The Ugo Rondinone takeover or “carte blanche” of the Musée d’art et d’histoire in Geneva marks a turning point for the museum. Established in 1910, the MAH is a repository of disparate collections that have been gathered over its 113 years of existence. It holds 650,000 objects including those from archeology, Egyptology, watches, graphic arts and prints, fine arts, and applied arts. Unfortunately, this has diluted the museum’s focus and following. However, under the direction of Marc Olivier Wahler, who arrived in 2019 from the Palais de Tokyo in Paris, and with the Ugo Rondinone takeover, things are looking up.
This is the third of such takeovers at MAH under the guidance of Wahler who previously worked with Rondinone at the Palais de Tokyo. Born in 1964 in Brunnen, Switzerland, Rondinone is the son of Italian immigrants whose father was a stone mason. It follows, then, that he is perhaps best known for the Human Nature exhibit of Neolithic stone figures in Lincoln Center, New York City, in 2013, as well as Seven Magic Mountains, a grouping of seven stacked stone pillars painted in fluorescent colors located in the desert outside of Las Vegas. He brings this interest in color, contrasts, and making art accessible to the MAH.
Rondinone has covered the huge museum windows with colored film, a work titled Love Invents Us from 1999. This simple yet clever intervention serves to alter the appearance of all the rooms as well as to unite the objects within. We are keenly aware that the museum is not the same as usual. This is signaled even before entering the museum, with a red digital countdown on the museum’s pediment showing the amount of time remaining before the sun dies. The passage of time is an important theme. Inside, the huge Sun sculpture fills the entrance hallway. The bronze five-meter-high circle made of branches reminds us that the sun is the source of life for all living things. With its scale, it confronts us. At this point one can go either to the left or the right since the exhibit route itself is circular, playing on the floor plan of the museum.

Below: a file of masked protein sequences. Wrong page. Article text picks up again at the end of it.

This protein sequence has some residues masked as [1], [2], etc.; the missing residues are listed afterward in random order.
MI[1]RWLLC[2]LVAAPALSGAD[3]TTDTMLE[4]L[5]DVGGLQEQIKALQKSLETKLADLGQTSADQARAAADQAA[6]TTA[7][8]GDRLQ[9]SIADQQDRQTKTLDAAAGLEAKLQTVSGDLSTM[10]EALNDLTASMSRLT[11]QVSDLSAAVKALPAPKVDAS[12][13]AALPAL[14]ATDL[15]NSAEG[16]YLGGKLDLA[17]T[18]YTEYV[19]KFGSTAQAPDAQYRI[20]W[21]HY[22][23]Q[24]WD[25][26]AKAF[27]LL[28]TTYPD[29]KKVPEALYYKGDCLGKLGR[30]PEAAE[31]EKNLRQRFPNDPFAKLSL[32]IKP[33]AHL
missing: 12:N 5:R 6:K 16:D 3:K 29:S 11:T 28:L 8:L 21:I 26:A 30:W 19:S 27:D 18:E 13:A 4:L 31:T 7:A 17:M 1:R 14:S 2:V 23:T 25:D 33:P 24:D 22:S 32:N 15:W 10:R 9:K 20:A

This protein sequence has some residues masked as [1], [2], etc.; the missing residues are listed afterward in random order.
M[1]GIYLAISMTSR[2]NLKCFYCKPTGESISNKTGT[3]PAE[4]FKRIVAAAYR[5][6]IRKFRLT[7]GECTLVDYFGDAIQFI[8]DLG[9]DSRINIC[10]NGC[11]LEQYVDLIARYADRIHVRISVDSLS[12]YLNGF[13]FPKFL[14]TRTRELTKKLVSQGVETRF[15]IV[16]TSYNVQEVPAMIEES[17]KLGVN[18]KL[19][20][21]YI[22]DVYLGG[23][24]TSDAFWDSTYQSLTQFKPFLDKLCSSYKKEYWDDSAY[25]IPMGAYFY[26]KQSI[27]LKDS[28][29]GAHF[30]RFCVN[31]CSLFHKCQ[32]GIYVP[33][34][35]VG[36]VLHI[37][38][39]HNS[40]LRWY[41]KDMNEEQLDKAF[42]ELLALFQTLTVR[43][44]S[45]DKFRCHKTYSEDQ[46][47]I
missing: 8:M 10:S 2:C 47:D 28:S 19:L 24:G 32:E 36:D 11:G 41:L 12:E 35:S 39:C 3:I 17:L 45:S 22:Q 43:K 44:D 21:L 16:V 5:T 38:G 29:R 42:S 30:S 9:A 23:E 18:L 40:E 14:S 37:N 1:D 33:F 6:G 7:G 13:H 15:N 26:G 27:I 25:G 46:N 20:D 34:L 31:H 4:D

In the room Ten Pillars one is faced with Ferdinand Hodler’s over-life-sized warrior paintings standing in the middle of the room backed by plinths. Hodler was a Swiss artist born in 1853 in Bern, who died in 1918 in Geneva. He is revered in Switzerland. 2018 was proclaimed the year of Hodler, on the 100th anniversary of his death. Many Swiss museums, including the Musee d’art et d’histoire, Musee Rath, and Kunstmuseum Bern had year-long exhibitions of his work. Here, the placement of the paintings in the room rather than on the walls forces the viewer to really see the paintings. They are no longer just something to walk past but become sculptures. Themes of masculinity, battle, and war are invoked. In this room, Love Invents Us is red, bathing the paintings in the color of violence, anger, and emotion.
Pathways / Hodler’s Apartment is a complex diorama of layered meanings and interpretations. A fictional apartment has been created based on the character Jean des Esseintes from the 1884 novel A Rebours or Against the Grain. In the novel, Jean des Esseintes withdraws from society to a remote chateau with the aim of surrounding himself with the highest level of beauty possible, including a live tortoise with a gem-inlaid shell. Rondinone, with the help of Geneva-based architect Frederic Jardin, selected objects from the vast museum collection to create this imaginary apartment. Musical instruments, ceramics, carpets, paintings, candelabra, fans, and kimonos are physical evidence of the diversity of the museum’s collection. At the same time, the disparate objects are united under the green glow from the film-covered windows. The theme is repeated in the pink-tinted Vallotton’s Apartment on the other side of the exhibition, and it succeeds in bringing the museum’s collections to the forefront in an innovative, creative interpretation.